The notion of self-concept helps anchor that of self-presentation, foregrounding how a personal property (the totality of beliefs about the self) plays itself out in relation to a social property (the characteristics of the situation in question). It helps avoid the temptation to think in terms of serial reinvention, which Craib ably critiques:

it is important to consider under what conditions one might be able to prescribe, erase and rewrite one’s identity. It is a way of thinking perfectly appropriate to short communication on the Internet. Once I am seen my ability to revise my identity is limited: I cannot become a blonde teenage girl or a man who is 120 years old; I cannot become a muscular giant or a dwarf. And contact must be short-lived. With regularity of contact comes a recognition of the patterns in characteristics, languages, ideas, etc. It is a way of being that is only possible within the imagination, can bear little contact with an external reality, and cannot outlast anything but the most cursory human contact.

Ian Craib, Experiencing Identity, Pg 7

What Craib identifies here are the social constraints/enablements upon self-presentation. I’m suggesting that ‘self-concept’ is a useful way to theorise the personal constraints/enablements upon self-presentation. My self-presentation is always enacted within a social context (with the limitations Craib elucidates) and within a personal context (with the affective restrictions emergent from my past history) but is also shaped by the interaction between the two. In this sense self-presentation should be seen as a personal power, exercised in relation to personal constraints/enablements and social constraints/enablements, which can bring about a change in the person themselves. Part of what conditions our self-concept now is how past trajectories* of self-presentation and our negotiation of the responses of others to them. These in turn will contribute, in part, towards our future self-concept.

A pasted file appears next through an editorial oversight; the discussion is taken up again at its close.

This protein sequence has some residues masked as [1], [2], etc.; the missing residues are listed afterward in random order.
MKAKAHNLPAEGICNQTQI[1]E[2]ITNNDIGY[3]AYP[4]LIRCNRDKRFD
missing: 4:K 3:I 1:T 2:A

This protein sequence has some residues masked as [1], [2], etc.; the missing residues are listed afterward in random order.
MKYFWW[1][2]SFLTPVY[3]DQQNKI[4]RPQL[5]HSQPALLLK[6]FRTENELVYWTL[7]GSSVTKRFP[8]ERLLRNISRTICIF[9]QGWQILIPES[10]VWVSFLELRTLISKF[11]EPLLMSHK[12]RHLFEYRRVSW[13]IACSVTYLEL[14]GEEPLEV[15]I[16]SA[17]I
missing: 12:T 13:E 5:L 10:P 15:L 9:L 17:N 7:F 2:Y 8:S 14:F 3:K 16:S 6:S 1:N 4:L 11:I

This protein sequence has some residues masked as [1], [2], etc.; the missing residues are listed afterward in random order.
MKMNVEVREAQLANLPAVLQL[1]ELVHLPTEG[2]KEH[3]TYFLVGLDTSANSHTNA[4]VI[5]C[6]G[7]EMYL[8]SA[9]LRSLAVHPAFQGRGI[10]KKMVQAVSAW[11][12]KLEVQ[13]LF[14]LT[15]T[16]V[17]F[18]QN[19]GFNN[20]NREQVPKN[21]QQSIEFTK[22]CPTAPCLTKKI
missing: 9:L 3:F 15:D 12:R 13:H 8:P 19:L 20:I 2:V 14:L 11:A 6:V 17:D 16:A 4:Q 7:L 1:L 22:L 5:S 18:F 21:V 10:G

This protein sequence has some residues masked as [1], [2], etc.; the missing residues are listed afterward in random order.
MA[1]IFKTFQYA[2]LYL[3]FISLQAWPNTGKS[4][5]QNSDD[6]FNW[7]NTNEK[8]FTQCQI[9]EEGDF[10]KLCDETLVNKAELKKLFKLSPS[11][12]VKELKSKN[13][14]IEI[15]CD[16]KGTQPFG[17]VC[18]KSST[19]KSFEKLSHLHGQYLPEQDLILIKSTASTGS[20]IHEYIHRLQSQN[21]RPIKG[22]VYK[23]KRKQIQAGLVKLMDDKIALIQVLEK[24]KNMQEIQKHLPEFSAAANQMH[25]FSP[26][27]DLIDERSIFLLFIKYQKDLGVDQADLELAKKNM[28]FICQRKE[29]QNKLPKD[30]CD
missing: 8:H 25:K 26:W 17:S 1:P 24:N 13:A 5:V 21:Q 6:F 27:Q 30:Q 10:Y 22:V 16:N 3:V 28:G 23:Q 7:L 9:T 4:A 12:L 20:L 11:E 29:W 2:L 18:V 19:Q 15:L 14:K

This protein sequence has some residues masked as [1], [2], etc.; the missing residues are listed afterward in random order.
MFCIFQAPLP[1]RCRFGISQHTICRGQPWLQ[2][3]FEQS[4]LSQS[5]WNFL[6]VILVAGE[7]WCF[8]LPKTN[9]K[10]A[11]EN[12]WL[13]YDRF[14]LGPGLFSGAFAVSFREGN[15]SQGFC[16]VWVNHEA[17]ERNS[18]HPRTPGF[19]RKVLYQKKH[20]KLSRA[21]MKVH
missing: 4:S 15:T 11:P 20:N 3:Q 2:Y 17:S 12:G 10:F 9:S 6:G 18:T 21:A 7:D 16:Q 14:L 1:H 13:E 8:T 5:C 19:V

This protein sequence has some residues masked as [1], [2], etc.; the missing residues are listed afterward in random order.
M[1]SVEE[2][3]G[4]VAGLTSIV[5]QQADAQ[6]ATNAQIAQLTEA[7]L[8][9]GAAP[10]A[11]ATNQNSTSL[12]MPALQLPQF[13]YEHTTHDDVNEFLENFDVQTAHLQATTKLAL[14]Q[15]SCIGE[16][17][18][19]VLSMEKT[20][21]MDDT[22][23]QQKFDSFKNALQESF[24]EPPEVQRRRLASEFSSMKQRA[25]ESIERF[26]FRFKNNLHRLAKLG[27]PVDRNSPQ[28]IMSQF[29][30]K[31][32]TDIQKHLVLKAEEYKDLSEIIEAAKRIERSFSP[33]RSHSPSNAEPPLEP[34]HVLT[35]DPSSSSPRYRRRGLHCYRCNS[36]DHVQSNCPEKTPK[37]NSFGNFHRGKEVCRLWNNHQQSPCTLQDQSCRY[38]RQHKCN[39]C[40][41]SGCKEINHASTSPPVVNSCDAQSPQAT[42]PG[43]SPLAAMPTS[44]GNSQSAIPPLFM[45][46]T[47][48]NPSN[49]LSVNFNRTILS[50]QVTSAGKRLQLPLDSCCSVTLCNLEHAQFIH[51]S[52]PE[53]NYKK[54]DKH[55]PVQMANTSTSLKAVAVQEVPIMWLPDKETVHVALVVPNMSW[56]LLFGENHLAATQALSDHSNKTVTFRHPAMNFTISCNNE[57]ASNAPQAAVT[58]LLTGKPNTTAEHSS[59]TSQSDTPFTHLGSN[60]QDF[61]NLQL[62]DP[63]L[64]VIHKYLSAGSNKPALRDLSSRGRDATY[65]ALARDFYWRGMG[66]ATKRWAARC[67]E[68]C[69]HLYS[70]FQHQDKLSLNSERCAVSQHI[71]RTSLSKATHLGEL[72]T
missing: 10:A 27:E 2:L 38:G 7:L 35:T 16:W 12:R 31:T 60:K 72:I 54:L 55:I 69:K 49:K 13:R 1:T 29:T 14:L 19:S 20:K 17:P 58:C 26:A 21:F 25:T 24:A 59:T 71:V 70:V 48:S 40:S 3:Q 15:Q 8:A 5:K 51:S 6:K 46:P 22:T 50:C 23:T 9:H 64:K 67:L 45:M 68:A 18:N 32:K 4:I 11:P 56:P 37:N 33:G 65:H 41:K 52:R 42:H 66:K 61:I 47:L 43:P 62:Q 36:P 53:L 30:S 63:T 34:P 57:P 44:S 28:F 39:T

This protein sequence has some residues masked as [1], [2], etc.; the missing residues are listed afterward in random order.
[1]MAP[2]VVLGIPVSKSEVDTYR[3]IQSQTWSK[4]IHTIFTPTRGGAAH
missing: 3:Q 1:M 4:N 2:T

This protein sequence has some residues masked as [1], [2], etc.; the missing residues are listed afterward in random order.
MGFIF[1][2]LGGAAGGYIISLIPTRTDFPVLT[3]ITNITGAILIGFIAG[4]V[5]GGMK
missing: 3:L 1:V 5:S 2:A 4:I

In my next post I want to consider how personal identity and social identity fit into this picture. In Margaret Archer’s account of identity, drawing on Harry Frankfurt and Charles Taylor, my personal identity is constituted by my elaborated constellation of personal concerns: we are what we love. Our social identity is constituted by the social roles in which we invest ourselves, which we deem to be worthwhile or not in virtue of our personal concerns. In this sense, personal identity shapes the acquisition of social identity but also conditions how we personify the roles in which we invest ourselves.

I think self-concept and self-presentation are useful in helping to flesh out this account. The former provides a psychological grounding and the latter an interactive grounding to her account of identity acquisition. I think this evaluative understanding of personal identity in turn helps flesh out the notion of self-concept. Rather than ascribing a uniform impulse towards the preservation of self-concept to human beings as such, we instead start to crack open the intra-active dynamics and get a sense of the variable motivations underlying threats and affirmations to self-concept. Not all aspects of our self-concept matter to us equally – I don’t think I’d care less if someone argued I wasn’t really a critical realist whereas I think it would provoke me (to say the least) if someone said I wasn’t really an animal lover (as my internalised vegan sometimes say when berating myself for continuing to eat dairy out of expediency and a hatred of soy milk). Both are aspects of my self-concept (critical realist + animal lover) but gaining traction upon how one matters to me but the other doesn’t necessitates the concept of personal identity in Archer’s sense.

*In the sense that self-presentation is not something that can be seen as an ‘act’. Though I think there are nodal points, ‘fateful moments’ though we need to be careful with that idea, which shape our self-presentation. Particular situations which changed our self-concept (positively or negatively) and shaped future trajectories of self-presentation.